ECM 2290/91 (2 CDs; hi-rez FLAC files from HDTracks). 1979/2012. Manfred Eicher, prod., mix; Jan Erik Kongshaug, eng., mix. ADD. TT: 106:56
Performance *****
Sonics ****

Keith Jarrett's American quartet (with Redman, Haden, Motian) was prolifically inventive. His Standards trio (Peacock, DeJohnette) continues endlessly rich and ebullient at the end of its third decade. But Jarrett's Scandinavian quartet of saxophonist Jan Garbarek, drummer Jon Christensen (both Norwegian), and bassist Palle Danielsson (Swedish), was something else again. Each player's technical mastery, combined with their collectively perfect attunedness to one other, an apparently effortless intimacy of interplay that sounds telepathic, made them special even in a career as brilliant as Jarrett's—who wrote his best tunes for this band.

Richard Lehnert Posted: May 24, 2012 Published: Nov 01, 1987 0 comments
Arvo Pärt: Tabula Rasa and Arbos
Tabula Rasa: Fratres (2 versions); Cantus in memory of Benjamin Britten; Tabula Rasa
Gidon Kremer, Tatjana Grindenko, violins; Keith Jarrett, piano; Alfred Schnittke, prepared piano; Staatsorchester Stuttgart, Dennis Russel Davies, conductor; Lithuanian Chamber Orchestra, Saulus Sondeckis, conductor; cellists of the Berlin PO
ECM New Series 1275 (CD). Heinz Wildhagen, Peter Laenger, Eberhard Sengpiel, Dieter Frobeen, engs.; Manfred Eicher, prod. AAD. TT: 55:04

Arbos: Arbos; An den Wassern zu Babel; Pari Intervallo; De Profundis; Es sang for langen Jahren; Summa; Stabat Mater
Gidon Kremer, violin; Christopher Bowers-Broadbent, organ; The Hilliard Ensemble; Brass of the Staatsorchester Stuttgart; others
ECM New Series 1325 (CD). Peter Laenger, Andreas Neubronner, engs.; Manfred Eicher, prod. DDD. TT: 59:21

Richard Lehnert Posted: May 18, 2012 Published: Dec 01, 1987 0 comments
Wynton Marsalis: Marsalis Standard Time, Vol.1
Wynton Marsalis, trumpet; Marcus Roberts, piano; Robert Leslie Hurst III, bass; Jeff Watts, drums
CBS CK 40461 (CD), FC 40461 (LP). Tim Geelan, eng.; Steve Epstein, prod. DDD. TT: 62:54

When someone has garnered as much hoopla as has Wynton Marsalis over the last five years, it becomes harder and harder for a critic to believe that the hype continues to be justified. Nor does winning Grammys in the jazz and classical categories help the situation's believability. Worse, Marsalis's own bristly demeanor and portentious pronouncements on the state of jazz—see "Book Reviews" elsewhere in this issue—make it all the more important that he put his money where his mouthpiece is. (As Miles Davis, never known as the soul of tact himself, groused a while back when leaving a Grammy Award ceremony at which Marsalis had held forth: "Who asked him?")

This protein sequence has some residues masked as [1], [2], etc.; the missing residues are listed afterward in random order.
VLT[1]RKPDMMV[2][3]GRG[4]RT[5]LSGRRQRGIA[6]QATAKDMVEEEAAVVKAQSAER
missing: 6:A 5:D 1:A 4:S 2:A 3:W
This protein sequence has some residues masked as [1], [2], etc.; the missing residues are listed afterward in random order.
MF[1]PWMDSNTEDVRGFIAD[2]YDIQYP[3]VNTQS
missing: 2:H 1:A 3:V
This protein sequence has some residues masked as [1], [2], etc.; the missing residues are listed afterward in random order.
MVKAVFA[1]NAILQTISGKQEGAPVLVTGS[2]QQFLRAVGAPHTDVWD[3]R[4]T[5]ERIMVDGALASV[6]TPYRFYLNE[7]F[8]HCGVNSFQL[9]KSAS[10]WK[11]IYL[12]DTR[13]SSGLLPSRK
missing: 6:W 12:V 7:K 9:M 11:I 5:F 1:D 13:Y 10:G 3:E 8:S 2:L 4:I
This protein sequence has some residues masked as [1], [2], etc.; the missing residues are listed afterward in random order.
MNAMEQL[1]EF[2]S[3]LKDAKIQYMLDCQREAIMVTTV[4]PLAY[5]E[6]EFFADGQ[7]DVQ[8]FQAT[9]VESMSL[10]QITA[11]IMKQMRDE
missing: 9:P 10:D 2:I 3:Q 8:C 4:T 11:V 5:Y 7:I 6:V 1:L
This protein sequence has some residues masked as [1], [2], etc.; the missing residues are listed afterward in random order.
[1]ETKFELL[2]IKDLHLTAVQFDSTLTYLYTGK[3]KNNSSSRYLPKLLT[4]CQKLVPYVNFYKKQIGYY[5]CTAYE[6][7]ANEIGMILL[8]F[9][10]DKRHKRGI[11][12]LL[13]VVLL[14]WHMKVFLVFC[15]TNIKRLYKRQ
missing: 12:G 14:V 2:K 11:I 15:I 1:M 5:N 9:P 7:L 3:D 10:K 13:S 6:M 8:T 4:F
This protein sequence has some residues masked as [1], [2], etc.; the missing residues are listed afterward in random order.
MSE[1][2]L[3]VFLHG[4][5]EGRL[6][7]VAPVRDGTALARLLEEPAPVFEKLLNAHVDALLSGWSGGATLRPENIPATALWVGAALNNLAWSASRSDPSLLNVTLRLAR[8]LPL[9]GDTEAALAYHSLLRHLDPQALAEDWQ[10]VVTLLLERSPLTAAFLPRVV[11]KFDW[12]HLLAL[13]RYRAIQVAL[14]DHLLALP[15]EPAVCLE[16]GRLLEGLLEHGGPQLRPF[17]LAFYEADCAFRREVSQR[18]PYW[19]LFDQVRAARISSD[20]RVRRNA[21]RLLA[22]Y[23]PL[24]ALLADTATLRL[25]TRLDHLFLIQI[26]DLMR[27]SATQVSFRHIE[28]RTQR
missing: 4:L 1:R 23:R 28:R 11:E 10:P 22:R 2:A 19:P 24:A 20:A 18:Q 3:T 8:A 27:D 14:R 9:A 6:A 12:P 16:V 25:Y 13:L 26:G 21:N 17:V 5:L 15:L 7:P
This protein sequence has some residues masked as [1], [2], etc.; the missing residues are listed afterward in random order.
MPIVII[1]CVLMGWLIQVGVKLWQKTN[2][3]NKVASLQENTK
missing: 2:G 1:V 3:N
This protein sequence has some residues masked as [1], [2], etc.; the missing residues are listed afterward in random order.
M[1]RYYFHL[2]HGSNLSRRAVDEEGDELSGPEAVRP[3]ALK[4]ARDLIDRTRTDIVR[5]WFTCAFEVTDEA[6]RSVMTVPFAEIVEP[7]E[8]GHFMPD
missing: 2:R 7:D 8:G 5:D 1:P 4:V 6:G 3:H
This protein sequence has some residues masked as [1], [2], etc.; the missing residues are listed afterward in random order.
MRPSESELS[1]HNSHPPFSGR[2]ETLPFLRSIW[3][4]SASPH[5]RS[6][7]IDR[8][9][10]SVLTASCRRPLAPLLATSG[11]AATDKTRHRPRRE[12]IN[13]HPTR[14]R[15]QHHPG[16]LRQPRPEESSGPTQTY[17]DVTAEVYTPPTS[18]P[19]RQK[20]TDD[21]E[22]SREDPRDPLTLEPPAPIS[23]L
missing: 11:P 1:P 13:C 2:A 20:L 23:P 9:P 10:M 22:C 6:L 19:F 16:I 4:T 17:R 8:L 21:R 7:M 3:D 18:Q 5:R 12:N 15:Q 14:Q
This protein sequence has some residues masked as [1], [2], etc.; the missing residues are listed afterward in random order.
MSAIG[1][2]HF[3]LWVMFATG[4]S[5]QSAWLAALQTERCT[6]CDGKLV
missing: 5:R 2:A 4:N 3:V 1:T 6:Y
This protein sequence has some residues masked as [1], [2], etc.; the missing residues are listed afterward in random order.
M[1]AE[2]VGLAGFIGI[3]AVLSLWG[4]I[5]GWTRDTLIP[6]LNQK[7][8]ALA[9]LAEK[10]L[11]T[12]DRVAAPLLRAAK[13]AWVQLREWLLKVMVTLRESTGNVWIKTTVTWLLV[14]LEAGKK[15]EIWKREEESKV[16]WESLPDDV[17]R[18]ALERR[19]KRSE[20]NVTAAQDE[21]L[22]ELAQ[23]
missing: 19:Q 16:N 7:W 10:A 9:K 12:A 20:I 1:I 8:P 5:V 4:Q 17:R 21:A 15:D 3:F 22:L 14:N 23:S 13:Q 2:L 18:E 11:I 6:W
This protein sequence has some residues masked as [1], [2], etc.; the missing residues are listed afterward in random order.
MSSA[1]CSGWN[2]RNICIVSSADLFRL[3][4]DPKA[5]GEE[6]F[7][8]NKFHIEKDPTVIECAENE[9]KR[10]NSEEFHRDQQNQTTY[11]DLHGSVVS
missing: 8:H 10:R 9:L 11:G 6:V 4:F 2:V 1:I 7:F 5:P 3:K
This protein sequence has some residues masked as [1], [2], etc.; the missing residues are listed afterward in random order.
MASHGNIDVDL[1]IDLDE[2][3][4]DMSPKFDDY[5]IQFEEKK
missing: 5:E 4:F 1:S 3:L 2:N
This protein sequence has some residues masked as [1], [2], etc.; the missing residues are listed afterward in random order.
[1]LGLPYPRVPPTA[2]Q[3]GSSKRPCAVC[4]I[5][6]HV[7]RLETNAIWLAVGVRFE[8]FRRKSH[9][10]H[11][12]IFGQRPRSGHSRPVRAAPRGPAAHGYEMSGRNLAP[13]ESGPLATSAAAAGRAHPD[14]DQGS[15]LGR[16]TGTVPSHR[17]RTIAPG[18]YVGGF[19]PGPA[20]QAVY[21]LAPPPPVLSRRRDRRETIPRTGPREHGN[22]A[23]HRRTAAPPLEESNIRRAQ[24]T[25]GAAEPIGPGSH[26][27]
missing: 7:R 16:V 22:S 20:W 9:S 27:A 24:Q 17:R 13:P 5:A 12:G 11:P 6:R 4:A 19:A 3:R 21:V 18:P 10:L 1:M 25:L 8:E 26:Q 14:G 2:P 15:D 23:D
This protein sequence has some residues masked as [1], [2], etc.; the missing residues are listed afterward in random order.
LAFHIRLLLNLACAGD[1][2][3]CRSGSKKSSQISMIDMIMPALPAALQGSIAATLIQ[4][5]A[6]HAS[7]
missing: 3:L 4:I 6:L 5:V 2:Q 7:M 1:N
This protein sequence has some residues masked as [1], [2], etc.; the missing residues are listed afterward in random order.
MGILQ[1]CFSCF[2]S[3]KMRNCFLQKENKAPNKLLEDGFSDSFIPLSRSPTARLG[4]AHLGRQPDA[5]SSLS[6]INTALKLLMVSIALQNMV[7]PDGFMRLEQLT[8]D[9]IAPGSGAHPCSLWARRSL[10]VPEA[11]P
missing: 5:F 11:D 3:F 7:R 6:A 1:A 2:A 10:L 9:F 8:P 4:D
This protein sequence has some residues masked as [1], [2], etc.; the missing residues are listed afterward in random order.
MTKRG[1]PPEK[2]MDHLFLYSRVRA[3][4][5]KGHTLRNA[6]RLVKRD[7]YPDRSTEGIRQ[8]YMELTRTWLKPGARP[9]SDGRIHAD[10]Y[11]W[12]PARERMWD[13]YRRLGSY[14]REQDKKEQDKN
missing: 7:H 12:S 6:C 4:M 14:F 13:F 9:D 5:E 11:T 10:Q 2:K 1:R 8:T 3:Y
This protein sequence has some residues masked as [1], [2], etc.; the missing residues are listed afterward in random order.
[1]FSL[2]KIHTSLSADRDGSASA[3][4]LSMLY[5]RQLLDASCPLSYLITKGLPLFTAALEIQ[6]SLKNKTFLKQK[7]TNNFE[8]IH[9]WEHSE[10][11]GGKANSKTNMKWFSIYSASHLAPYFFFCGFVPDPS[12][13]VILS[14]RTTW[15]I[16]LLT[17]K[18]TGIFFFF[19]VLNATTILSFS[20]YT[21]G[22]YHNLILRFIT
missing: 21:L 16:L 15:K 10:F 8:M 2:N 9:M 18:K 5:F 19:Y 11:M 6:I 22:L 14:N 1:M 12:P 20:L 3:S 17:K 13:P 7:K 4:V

Richard Lehnert Posted: Apr 26, 2012 Published: Jan 01, 1988 0 comments
Branford Marsalis: Renaissance
Branford Marsalis, tenor & soprano sax; Kenny Kirkland & Herbie Hancock, piano; Bob Hurst & Buster Williams, bass; Tony Williams, drums
CBS FC 40711 (LP). Dennis Ferrante, Bob Margoleff, Howard Siegel, engs.; Delfeayo Marsalis, prod. DDA. TT: 57:09

These are heady days for those who believe that jazz may have reached its height in the mid- to late '60s, before its disastrous 15-year romance with fusion. With such strong new talents as the Marsalis and Brecker brothers and Chico Freeman embracing the spirit of that time, and fusion-scarred veterans like Freddie Hubbard and Joe Henderson returning to the basics of acoustic trios, quartets, and quintets in recent recordings and concerts, jazz has attained a new and cherished seriousness valued all the more for its unexpectedness.

Richard Lehnert Posted: Apr 04, 2012 0 comments
Tord Gustavsen Quartet: The Well
Tord Gustavsen, piano; Tore Brunborg, tenor saxophone; Mats Eilertsen, bass; Jarle Vespestad, drums
ECM 2237 (CD). 2012. Manfred Eicher, prod.; Jan Erik Kongshaug, eng. DDD. TT: 53:19
Performance *****
Sonics *****

The first time I heard J.S. Bach's Well-Tempered Klavier, I heard an endless sameness, lovely but undifferentiated. Only over many hearings did each pairing of prelude and fugue begin to emerge from the background, as what Bach did in each iteration of the same received form began to be revealed as an inexhaustible richness of difference. Gradually, I was learning Bach's musical language; only then did I begin to get an idea of what he might be saying.

Pages

X
Enter your Stereophile.com username.
Enter the password that accompanies your username.
Loading